All online social networks eventually fail. Before Facebook, there was Friendster and Myspace — leaders of the social networking space in 2004 (just 10 years ago). Now they are relegated to historical footnotes, or the butt of some joke.
Facebook, too, will fail, even if it doesn’t look like it today. And that’s not due to any specific failing of Facebook, but rather of human nature and the psychology of online identity management.
Here’s why all social networks inevitably fail.
Identity management is what we all do, every day, consciously or unconsciously. We do it in-person, in face-to-face meetings at work, with our friends, and yes, even with our partners and lovers.
But we do the vast majority of it consciously online. Identity management is simply the curation of the details of your life — what you choose to share, when and with whom. We’re doing it when we share a link on Facebook, or a video on YouTube. What network do we share this with? Who will see it? What will they think of us because we shared it?
When social networks are small and have small amounts of people in it — maybe just a few trusted friends are connected to you on the network — you spend a lot less time on identity management. You know this small group of people, and you know how they feel and think about things. You know if you share a dirty joke with them, they’ll laugh — not get offended.
As an online social network grows and we gain more and more friends on it, it starts to include co-workers and friends we don’t know as well. Maybe we add a few old acquaintances. And even a family member or two. Suddenly, we’re no longer sure how they might take a dirty joke, or when we share a political link. Will some in the group be offended?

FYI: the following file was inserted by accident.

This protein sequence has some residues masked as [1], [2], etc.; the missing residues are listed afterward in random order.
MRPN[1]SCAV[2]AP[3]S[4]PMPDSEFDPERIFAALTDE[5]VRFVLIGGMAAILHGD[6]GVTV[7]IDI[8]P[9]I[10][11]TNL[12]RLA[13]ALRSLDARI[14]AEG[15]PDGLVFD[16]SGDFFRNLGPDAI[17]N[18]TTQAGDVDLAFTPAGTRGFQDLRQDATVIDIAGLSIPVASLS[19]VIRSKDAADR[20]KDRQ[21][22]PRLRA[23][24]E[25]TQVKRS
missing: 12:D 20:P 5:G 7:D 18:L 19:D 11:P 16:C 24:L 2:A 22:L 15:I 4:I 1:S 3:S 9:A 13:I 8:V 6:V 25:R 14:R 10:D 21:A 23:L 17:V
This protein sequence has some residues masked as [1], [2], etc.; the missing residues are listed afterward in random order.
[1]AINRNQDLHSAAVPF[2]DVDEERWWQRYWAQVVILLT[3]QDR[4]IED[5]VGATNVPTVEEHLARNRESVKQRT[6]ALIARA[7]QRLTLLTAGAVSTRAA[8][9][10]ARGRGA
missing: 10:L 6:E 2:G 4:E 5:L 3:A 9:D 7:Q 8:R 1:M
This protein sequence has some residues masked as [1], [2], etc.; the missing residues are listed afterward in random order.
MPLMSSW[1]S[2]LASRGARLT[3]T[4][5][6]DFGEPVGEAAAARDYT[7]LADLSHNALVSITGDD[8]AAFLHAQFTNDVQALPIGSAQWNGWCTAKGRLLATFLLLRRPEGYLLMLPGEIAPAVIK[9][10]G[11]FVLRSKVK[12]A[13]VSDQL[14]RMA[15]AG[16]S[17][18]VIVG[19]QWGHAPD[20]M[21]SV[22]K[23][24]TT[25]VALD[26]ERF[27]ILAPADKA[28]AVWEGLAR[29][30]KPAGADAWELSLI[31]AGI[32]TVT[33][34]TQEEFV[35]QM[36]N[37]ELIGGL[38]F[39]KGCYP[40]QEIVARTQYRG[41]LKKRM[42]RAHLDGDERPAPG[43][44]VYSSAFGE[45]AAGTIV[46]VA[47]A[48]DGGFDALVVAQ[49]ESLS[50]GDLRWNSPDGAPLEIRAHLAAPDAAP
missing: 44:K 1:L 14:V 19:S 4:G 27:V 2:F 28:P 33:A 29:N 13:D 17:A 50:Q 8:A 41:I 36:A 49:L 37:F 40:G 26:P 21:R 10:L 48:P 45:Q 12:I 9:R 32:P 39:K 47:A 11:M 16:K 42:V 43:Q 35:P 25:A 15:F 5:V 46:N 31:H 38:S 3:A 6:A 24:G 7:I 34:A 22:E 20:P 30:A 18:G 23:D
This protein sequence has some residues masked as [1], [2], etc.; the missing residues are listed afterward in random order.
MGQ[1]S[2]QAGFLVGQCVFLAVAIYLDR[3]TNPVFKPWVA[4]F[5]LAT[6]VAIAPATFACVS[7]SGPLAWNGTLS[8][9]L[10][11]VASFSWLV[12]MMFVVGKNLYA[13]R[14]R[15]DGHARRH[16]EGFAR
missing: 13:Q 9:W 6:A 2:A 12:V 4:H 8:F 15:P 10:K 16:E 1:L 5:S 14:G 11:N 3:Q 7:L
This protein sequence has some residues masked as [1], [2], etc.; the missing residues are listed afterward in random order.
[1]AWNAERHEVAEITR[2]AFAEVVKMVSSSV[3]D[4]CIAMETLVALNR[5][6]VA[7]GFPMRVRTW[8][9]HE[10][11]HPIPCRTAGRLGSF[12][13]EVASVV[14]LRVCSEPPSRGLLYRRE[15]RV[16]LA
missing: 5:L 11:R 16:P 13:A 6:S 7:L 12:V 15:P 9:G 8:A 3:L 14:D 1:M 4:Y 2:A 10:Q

So we start to self-censor and share less. When in doubt, instead of hitting the “Post” button, we hit the, “Nah, better not” button and don’t post that picture we find hilarious, but others may be offended by. Facebook already knows this, based upon its own research. In that study, researchers found that “71 percent of the users typed out a status, a comment, or both but did not submit it. On average, they held back on 4.52 statuses and 3.2 comments.”
Other independent research backs this up. As an online social network grows, we’re less likely to talk about gay rights or politics on the site. That’s the finding from Jang et al.’s (2014) survey of 442 college students when asked whether they talk about these issues on Facebook. The more friends a student had, the less likely they were to talk about these things.1
Identity management takes time — a limited resource — to do and to do well. There comes a point of diminishing returns that each of us recognizes when we reach it. Then we start to update their status less and less often, and check the site less and less often. We become less engaged.
When identity management becomes too much effort or too much of a timesink, we start to spend less and less time on any given social network. And that’s what’s slowly happening on Facebook. Because of its immense size, you don’t see this reflected in the current stats2 — nobody wants to be the first one to give it up completely.